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We sought genetic evidence for the importance of host-parasite interactions involving CD36 in severe malaria. We identified a non-sense mutation in Cd36 gene and looked at the influence of this mutation on the outcome of malaria infection in 693 African children with severe malaria and a similar number of ethnically matched controls. We showed that heterozygosity for this mutation is associated with protection from severe disease (OR 0.74, 95% CI 0.55-0.99; p=0.036). These findings suggest that this Cd36 mutation might have a complex effect on malaria infection by decreasing parasite sequestration, and also by decreasing host immune responses.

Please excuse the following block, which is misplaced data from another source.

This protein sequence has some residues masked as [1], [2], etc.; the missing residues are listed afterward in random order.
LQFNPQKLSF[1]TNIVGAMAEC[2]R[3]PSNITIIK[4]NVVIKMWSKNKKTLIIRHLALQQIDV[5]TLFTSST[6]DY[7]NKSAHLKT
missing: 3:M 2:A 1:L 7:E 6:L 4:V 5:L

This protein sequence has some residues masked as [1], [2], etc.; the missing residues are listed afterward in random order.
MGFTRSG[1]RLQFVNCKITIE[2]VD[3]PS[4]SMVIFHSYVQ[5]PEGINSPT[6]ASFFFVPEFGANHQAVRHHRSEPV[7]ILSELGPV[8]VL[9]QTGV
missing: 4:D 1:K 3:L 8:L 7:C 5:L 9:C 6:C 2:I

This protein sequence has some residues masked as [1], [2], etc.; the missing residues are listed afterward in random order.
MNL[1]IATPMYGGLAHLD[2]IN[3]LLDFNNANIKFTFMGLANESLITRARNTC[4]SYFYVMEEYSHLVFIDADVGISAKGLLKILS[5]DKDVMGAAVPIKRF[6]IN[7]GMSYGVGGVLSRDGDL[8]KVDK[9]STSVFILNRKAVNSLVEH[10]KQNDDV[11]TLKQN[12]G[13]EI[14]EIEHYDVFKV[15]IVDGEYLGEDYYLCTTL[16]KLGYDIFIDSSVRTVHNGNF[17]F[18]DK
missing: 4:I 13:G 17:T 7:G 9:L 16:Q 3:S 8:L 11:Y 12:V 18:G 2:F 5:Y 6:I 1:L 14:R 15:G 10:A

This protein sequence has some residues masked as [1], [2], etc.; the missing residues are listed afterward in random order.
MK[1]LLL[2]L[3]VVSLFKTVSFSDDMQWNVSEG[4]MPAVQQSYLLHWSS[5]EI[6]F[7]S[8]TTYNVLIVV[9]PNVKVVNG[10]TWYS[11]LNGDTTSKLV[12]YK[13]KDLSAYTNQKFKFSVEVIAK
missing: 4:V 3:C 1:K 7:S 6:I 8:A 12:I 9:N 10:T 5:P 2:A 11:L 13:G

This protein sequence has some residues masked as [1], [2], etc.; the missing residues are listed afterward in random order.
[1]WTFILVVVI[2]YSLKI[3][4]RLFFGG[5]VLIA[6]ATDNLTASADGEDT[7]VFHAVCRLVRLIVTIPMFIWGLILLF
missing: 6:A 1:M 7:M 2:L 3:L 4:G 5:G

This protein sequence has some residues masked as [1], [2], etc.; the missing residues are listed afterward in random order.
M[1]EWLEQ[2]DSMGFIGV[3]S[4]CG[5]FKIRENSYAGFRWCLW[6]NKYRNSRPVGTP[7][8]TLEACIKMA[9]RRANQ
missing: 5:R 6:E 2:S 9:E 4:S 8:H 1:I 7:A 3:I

Original publication

DOI

10.1016/S0140-6736(00)04662-6

Type

Journal article

Journal

Lancet

Publication Date

12/05/2001

Volume

357

Pages

1502 - 1503

Keywords

CD36 Antigens, Child, Child, Preschool, Codon, Nonsense, Female, Genetic Carrier Screening, Host-Parasite Interactions, Humans, Infant, Kenya, Malaria, Cerebral, Malaria, Falciparum, Male